35 Extremely chill : ZEN

Zen is a Buddhist school that developed its own tradition in China back in the 7th century AD. Zen is a Japanese spelling of the Chinese word “chan”, which in turn derives from the Sanskrit word “dhyana” meaning “meditation”.

36 Like neat freaks : ANAL

The use of the word “anal” to mean “stiffly conventional” is an abbreviated form of “anal-retentive”, a term derived from Freudian psychology. Regardless, I’m not a big fan of the term …

37 Lasso : ROPE

Our English word “lasso” comes from the Spanish “lazo”, and ultimately from the Latin “laqueum” meaning “noose, snare”.

38 River in a 1957 movie title : KWAI

The river referred to in the movie (and novel) “The Bridge on the River Kwai” is actually called the Khwae Yai River, and is in western Thailand. The original novel by Pierre Boulle was published in French in 1952, and the wonderful movie released in 1957. Both tell the story of the construction of part of the Burma Railway and a bridge over the river, using prisoners of war as laborers. The film stars William Holden, Alec Guinness and Jack Hawkins.

42 Meg of “The Women” : RYAN

Meg Ryan is the stage name of the actress Margaret Mary Hyra. Ryan’s big break came with the excellent 1989 movie “When Harry Met Sally …”, from which she went on to star in some of the most popular romantic comedies ever made.

“The Women” is a 1936 comedy play by author and politician Clare Boothe Luce. Notably, the cast of characters is very large, and that cast is all-female. The play has been adapted for the big screen several times. There is a 1939 version starring Norma Shearer, Joan Crawford and Rosalind Russell, and a 2008 version starring Meg Ryan, Annette Bening and Eva Mendes.

51 Gestation sites : UTERI

“Uterus” (plural “uteri”) is the Latin word for “womb”.

The normal gestation period for humans is 280 days, a little over 9 months. The gestation period can be a little shorter, or longer. Back in 1945, a pregnancy was confirmed at 375 days, which is just over 12 months.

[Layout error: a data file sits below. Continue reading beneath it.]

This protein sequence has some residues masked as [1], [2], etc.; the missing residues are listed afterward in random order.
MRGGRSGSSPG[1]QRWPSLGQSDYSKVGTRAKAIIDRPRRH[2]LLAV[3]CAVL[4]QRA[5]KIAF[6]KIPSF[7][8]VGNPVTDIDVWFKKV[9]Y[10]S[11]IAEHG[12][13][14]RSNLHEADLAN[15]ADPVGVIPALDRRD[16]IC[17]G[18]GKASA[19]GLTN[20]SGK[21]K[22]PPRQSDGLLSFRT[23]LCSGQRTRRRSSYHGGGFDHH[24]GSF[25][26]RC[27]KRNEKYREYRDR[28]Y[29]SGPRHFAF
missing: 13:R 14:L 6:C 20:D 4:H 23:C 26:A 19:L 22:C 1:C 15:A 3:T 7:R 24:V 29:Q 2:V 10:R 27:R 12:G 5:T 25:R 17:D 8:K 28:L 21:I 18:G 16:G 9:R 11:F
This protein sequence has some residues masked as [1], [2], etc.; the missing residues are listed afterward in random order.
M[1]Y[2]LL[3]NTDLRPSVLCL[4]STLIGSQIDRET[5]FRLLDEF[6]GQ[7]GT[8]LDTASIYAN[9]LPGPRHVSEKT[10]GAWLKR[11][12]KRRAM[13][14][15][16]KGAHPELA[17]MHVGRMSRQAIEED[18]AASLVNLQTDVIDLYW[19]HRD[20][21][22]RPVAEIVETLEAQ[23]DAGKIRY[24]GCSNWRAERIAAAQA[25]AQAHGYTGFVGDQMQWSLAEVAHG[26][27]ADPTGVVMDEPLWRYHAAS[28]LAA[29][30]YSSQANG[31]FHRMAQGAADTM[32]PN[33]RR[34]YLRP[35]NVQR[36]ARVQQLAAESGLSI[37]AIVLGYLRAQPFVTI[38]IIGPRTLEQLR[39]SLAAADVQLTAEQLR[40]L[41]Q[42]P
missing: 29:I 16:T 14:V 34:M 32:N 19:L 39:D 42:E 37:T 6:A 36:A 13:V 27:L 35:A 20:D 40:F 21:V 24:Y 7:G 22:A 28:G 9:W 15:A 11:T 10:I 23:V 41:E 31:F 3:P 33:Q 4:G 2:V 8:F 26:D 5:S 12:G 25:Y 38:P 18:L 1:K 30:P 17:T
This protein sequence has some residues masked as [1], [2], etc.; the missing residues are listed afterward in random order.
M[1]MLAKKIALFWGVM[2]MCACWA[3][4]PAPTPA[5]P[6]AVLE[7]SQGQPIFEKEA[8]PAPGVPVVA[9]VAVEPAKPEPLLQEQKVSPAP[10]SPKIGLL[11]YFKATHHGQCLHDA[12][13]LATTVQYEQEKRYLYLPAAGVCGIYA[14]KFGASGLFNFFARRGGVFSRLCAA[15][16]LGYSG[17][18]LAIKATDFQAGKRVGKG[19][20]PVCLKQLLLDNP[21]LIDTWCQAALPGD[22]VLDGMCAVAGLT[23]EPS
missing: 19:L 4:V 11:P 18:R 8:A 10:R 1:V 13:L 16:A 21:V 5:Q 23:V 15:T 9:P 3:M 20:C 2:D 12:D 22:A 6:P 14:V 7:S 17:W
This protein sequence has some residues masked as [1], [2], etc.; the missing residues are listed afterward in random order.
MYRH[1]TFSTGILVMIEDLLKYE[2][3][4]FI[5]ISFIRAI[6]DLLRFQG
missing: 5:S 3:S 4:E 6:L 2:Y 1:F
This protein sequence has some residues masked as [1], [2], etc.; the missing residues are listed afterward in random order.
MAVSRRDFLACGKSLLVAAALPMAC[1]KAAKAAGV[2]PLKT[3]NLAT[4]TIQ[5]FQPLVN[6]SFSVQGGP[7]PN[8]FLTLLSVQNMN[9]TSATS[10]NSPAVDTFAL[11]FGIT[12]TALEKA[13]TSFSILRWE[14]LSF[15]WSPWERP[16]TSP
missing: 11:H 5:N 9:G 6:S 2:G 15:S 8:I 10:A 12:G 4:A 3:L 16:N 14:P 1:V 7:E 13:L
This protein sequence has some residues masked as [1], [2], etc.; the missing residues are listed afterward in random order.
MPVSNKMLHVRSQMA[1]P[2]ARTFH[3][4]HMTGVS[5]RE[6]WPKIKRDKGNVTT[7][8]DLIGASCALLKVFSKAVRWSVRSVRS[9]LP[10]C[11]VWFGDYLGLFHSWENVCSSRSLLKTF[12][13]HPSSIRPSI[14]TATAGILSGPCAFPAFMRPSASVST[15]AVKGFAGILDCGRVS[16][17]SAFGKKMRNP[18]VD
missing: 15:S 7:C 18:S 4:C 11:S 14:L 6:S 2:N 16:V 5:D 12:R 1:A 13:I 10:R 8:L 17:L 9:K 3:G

52 Corn breads : PONES

“Pone” is another name for corn bread, and comes from the Powhatan term “apan” meaning “something baked”.

53 Muslim officials : IMAMS

An imam is a Muslim leader, and often the person in charge of a mosque and/or perhaps a Muslim community.

54 Miracle-__: garden product : GRO

The Scotts Miracle-Gro Company was founded in 1868 by one Orlando Scott, and initially sold seed to the agricultural industry. In the early 1900s, Scotts started to sell to homeowners, and mainly supplied lawn seed. The company merged with the gardening company Miracle-Gro in 1955, and then with TruGreen in 2016.

58 Boston NBAer : CELT

The Boston Celtics NBA basketball team was founded just after WWII, in 1946. The Celtics won eight league championships in a row from 1958 to 1966. That’s the longest consecutive championship winning streak of any professional sports team in North America.

63 Three-time role for Keanu Reeves : NEO

Neo is the character played by Keanu Reeves in “The Matrix” series of films.

64 Japanese coins : YEN

The Korean won, Chinese yuan, and Japanese yen (all of which are Asian currencies) take their names from the Chinese written character that represents “round shape”.

65 41-Down efficiency stat : MPG
(41D One on the road : AUTO)

Miles per gallon (mpg)

Complete List of Clues/Answers

Across

1 iOS computers : MACS
5 Inbox annoyance : SPAM
9 Increase : ADD TO
14 Texter’s modest “I think … ” : IMHO …
15 Trendy berry : ACAI
16 Stadium levels : TIERS
17 Poseidon’s companions : SEA NYMPHS
19 Rushed : RAN AT
20 How ballerinas dance : ON TOE
21 Surprise from hiding : STARTLE
23 When a major might be chosen : FRESHMAN YEAR
27 Watson’s creator : IBM
30 Closing words : THE END
31 About to arrive : NEAR
33 Road crew supply : TAR
34 Netflix series set in central Missouri : OZARK
39 Query from “Test Man” in old Verizon ads : CAN YOU HEAR ME NOW?
43 Disney mermaid : ARIEL
44 Purchase : BUY
45 Californian wine valley : NAPA
46 Territory that became two states : DAKOTA
49 Floral greeting : LEI
50 Oscar-winning actress for “12 Years a Slave” : LUPITA NYONG’O
56 Turn to mist, in Manchester : ATOMISE
57 Cocktail cubes : ROCKS
61 Brunch hr. : TEN AM
62 “It’s about to happen” … or what each of the four other longest answers in this puzzle has? : ANY MOMENT
66 __ de cacao : CREME
67 Insightful : DEEP
68 Ballet class bend : PLIE
69 __ fit: tantrum : HISSY
70 Work with notes : SONG
71 URL opening : HTTP

Down

1 Japanese soup : MISO
2 Sermon-ending word : AMEN
3 Brit : chin-wag :: Yank : __ : CHAT
4 “__ a gun!” : SON OF
5 “Stay With Me” singer Smith : SAM
6 Angel dust letters : PCP